HEAR is giving those affected by Indiana’s restrictive adoption laws of the past a platform and a microphone for their message—a message we are taking straight to the Indiana legislature. We have a bill before the Indiana General Assembly in the form of Senate Bill 91. The legislation is authored by Sen. Brent Steele (R), and it is gaining momentum every day.
Here’s why we believe the time is now for our bill, which will:
Give every adult adoptee in Indiana the same rights to access their records.
Until 1941, every child adopted in Indiana had the right to view their original birth certificate (OBC), mainly because there were few laws governing the process. In 1941, the state created a mandatory seal for all adoptee records—a law which lasted until 1993. Realizing that this level of secrecy around adoption was bad for everyone involved, the Indiana legislature passed a law in 1993 that allowed any child adopted after Jan. 1, 1994 to approach the state and obtain their OBC after their 21st birthday. There was no grandfather access for adult adoptees in the closed access period, however. Our bill would extend this right for those adopted during the “closed record” period—from 1941 to 1993. We aren’t asking for different systems or rights. Only an extension of what is already offered to other Hoosier adoptees.
Our bill will extend the current OBC access law to adult adoptees in the closed access group, while offering birth/first parents who do not wish to be contacted the ability to express their wishes through a contact-preference form.
Propose changes that aren’t burdensome to the system.
If passed, this new law will only extend a system that already exists in Indiana. All the processes and forms now in place for those adopted 1993 to today will remain in place, and be used for a new group, those adopted 1941-1993. There are no anticipated hirings or large expenses which would be needed for the state to implement this change.
Provide adult adoptees with critical information they need to make sound decisions in their lives.
Adult adoptees with no access to their records often have no information at all about their family medical history or the circumstances of their adoption. As a result, they don’t understand their genetic risk factors for disease, leading them to either miss important screenings or take unnecessary screening tests. And even if some medical information is in an adoptee’s file, records filled out at birth are never updated, so the adoptee and their families have no way of knowing when important new medical information becomes available.
This lack of basic information about their identity leads to a lifetime of record-keeping problems. Many adoptees during this time period have multiple birth certificates–one in their birth name, and another in their adopted name, or more if the adoption crossed county or state lines. Often administrative backlogs meant certificates were filed in the wrong year, or files had conflicting birthplaces. This confusion over the source of the information often makes many of the other forms containing information about the child, such as applications for social security numbers, medical or school records conflicting. As a result, mundane tasks like getting a passport or filing for a marriage certificate are much more difficult for adoptees. Having an original birth certificate can provide absolute proof of the adoptee’s actual birthday, supersede other incorrect documents, and offer the link to show they had a legal name change upon adoption.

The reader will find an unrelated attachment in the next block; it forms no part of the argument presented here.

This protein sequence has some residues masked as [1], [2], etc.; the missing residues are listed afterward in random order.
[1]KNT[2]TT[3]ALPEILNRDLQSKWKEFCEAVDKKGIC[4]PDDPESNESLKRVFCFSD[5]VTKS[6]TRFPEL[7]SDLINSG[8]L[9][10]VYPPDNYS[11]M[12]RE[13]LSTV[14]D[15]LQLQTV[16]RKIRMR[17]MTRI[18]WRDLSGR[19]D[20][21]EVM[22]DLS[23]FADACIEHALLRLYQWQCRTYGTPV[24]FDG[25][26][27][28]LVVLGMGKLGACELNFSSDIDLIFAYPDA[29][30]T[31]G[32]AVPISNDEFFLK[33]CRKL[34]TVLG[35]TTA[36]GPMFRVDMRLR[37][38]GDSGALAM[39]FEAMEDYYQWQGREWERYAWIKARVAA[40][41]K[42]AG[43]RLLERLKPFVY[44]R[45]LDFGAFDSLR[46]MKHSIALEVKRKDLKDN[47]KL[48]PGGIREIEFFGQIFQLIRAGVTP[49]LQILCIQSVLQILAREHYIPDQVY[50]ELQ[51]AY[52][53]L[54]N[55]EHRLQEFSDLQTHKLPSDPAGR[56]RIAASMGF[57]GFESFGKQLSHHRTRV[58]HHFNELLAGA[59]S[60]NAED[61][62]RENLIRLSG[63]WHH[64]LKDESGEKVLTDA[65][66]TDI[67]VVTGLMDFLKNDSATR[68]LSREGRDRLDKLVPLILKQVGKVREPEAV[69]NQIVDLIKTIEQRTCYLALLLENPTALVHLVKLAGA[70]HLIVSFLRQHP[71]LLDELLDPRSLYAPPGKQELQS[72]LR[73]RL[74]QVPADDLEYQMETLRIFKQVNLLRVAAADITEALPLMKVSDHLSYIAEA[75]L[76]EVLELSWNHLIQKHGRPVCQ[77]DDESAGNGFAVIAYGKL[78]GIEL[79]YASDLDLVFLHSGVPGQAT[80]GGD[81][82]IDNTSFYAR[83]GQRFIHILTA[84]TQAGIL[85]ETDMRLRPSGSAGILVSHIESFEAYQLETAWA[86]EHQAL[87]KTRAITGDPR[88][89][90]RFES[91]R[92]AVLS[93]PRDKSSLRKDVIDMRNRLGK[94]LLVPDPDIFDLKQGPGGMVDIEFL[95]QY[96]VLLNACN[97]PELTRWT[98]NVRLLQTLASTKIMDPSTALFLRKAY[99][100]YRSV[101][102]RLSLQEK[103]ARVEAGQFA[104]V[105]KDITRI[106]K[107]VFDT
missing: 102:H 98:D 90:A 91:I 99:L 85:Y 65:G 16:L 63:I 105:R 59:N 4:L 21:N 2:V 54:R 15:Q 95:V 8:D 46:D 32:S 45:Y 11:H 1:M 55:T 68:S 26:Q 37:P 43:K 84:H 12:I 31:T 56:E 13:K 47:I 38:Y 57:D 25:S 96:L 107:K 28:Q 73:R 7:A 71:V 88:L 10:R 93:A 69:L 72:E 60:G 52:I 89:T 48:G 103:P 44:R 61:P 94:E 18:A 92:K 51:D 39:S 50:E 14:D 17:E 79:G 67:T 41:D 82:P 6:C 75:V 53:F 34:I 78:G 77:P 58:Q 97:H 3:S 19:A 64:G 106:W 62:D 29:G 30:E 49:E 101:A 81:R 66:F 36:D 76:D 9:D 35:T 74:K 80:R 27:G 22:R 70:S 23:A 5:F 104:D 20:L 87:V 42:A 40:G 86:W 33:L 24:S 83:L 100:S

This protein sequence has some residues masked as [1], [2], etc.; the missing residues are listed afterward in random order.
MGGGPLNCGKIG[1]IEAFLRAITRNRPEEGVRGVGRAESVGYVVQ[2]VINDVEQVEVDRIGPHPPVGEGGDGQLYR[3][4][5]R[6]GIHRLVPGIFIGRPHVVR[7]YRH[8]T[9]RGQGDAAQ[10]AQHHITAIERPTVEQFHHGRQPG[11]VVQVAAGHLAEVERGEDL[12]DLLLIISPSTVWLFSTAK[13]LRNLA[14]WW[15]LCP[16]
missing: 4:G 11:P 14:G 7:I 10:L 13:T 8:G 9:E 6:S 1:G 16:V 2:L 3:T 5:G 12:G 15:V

Help Indiana’s adult adoptees and birth/first parents experience the same closure adoptees in the 14 “open access” states enjoy.
According to the real world experience of open access states between 2000 and 2014, the overwhelming majority of birth/first parents—more than 99.9 percent–prefer having their information available in their records, allowing their adult adoptive children to contact them for vital medical information or for any other reason.
Full Access states currently include: Alabama, Alaska, Colorado, Kansas, Maine, New Hampshire, New Jersey, Ohio, Illinois, Delaware, Tennessee, Connecticut and Oregon. The transition in these states has gone very smoothly with virtually no complaints from the parties involved. We believe the same results will hold true in Indiana. States with partial access or access with restrictions are: Massachusetts, Oklahoma, Montana, and Vermont.
Allowing adoptees access to historical and medical information about their adoptions is now considered standard best practice. It should be the standard for everyone, regardless of when they were adopted.
A person’s personal origin story goes to the very heart of his or her identity. Family counselors and mental health professionals now understand the policy of closed adoption records has lifelong consequences for everyone in the adoption constellation. For adoptees, not knowing leads to a certain lack of completeness, even when their ties to their adoptive families are very strong. For birth/first parents, knowing their child will never know their name or why they relinquished can lead to a lifetime of unresolved grief and loss. For adoptive parents, not being able to answer the simplest questions of their children, grandchildren (or their doctors) can leave them feeling helpless.
Giving adoptees the ability to access their original birth certificate and the files surrounding their adoption ends this cycle—for everyone.